Tour de France organizers unveiled a climb-heavy 98th edition of the world’s biggest bike race in 2011 as defending champion Alberto Contador’s absence weighed heavily on the presentation in Paris Tuesday.
Contador, a three-time winner of the coveted yellow jersey, is currently provisionally suspended after testing positive for trace amounts of the banned substance clenbuterol.
As the Spaniard awaits a decision regarding a possible sanction, race organizers gave a spectacular show of just what he could be missing next year.
A total of six stages will be held in the high mountains, four of which will finish on the summits so beloved of the thousands of fans who line the route in July.
Although there are 10 “flat” stages, the opportunities for mass sprints, of which five of this year’s were won by British sprint king Mark Cavendish, will be limited in 2011. The race will also feature an interesting twist for the green points jersey, with a reduction in the number of intermediate sprints and a significant increase in the points awarded at those marks.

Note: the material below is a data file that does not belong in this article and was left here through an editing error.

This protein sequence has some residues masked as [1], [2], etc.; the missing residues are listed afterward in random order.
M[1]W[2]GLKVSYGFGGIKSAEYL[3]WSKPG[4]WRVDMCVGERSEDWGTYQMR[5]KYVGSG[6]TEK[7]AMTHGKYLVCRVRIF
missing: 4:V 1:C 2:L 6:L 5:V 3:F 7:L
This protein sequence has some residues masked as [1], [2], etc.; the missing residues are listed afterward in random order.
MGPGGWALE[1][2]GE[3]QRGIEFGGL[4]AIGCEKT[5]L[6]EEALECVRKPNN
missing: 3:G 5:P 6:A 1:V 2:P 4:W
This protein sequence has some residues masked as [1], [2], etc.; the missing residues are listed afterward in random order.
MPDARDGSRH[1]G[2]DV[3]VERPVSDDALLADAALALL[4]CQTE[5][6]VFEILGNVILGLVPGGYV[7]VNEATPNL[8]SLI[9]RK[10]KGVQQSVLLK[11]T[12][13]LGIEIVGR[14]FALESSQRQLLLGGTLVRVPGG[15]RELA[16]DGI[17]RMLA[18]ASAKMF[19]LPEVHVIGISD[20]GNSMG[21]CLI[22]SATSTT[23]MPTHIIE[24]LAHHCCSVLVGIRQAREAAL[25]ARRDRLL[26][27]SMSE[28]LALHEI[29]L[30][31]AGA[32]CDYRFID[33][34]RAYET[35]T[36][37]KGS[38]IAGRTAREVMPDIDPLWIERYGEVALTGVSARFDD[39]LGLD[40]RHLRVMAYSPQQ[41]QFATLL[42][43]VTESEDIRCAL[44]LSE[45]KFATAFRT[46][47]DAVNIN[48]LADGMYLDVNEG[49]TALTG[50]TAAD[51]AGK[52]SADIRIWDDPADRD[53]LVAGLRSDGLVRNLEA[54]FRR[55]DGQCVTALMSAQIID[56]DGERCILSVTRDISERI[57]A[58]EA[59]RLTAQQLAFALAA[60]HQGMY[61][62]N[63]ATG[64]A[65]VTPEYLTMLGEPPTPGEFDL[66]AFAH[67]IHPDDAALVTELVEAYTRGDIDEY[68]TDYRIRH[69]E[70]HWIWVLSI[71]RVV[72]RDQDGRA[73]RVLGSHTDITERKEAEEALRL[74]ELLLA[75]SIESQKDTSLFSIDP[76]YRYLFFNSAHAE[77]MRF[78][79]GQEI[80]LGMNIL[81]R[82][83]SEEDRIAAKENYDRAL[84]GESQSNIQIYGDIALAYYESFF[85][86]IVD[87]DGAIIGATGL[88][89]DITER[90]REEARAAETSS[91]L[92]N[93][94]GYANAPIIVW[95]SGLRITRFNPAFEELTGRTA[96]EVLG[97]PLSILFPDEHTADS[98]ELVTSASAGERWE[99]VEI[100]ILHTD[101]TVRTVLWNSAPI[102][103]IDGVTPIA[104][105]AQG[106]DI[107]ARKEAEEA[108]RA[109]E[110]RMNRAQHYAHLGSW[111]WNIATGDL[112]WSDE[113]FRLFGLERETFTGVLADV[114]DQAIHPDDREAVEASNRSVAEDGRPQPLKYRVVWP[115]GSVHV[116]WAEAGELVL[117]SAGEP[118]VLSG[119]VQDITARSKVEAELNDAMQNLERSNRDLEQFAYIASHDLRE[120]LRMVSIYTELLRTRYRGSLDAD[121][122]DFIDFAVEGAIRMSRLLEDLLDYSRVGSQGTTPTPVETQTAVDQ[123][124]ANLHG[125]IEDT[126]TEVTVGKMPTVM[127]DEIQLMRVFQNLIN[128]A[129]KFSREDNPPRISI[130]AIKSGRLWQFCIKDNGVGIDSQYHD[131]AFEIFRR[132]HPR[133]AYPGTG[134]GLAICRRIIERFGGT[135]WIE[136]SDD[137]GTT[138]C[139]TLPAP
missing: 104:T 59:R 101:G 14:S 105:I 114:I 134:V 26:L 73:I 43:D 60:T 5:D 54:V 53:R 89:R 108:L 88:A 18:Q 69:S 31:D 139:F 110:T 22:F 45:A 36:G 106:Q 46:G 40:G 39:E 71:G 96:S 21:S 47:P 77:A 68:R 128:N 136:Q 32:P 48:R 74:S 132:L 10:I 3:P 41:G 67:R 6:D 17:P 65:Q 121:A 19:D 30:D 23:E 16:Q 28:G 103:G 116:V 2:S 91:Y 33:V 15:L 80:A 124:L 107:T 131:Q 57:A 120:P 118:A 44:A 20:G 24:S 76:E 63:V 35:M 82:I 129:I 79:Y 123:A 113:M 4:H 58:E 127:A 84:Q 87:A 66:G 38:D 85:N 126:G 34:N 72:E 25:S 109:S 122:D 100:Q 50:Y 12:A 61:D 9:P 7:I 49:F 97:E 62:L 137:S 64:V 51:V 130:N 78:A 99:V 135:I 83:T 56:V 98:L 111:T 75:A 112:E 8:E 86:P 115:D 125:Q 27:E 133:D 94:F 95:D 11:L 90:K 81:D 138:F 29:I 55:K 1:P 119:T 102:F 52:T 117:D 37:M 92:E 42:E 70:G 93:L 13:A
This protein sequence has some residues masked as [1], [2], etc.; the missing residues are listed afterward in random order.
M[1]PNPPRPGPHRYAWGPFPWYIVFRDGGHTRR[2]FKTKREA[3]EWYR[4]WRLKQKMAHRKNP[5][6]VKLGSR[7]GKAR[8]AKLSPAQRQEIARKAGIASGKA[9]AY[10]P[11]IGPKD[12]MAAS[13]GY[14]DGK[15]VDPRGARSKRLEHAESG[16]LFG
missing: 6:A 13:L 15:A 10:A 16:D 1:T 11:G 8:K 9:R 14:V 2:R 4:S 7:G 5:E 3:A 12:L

Time trial specialists were also left down in the mouth at the lack of victory opportunities. Breaking with tradition, there will be no time trial prologue to start the event, a team time trial of 23km on stage two and only one long individual time trial, a 43km race against the clock, on the penultimate stage 20.
Frank Schleck, the older brother of Andy and with whom he will start next year’s race on a new, Luxembourg-based team, said he was pleased with the route for 2011.
“It’s a real climber’s course,” he said.
July’s 97th edition was one of the most spectacular in recent history with an authentic duel between Luxembourg’s Andy Schleck and Spanish ace Contador, who won the race in 2007 and 2009 having won the Giro d’Italia and Vuelta a España in 2008.
Contador eventually finished with a 39-second lead on Schleck, who, in the event Contador is given a ban, will line up as one of the main favorites for the yellow jersey.
He will find a worthy rival, however, in Italian Ivan Basso, the 2010 Giro d’Italia winner who is set to focus mainly on the Tour de France next year.
The 2011 Tour de France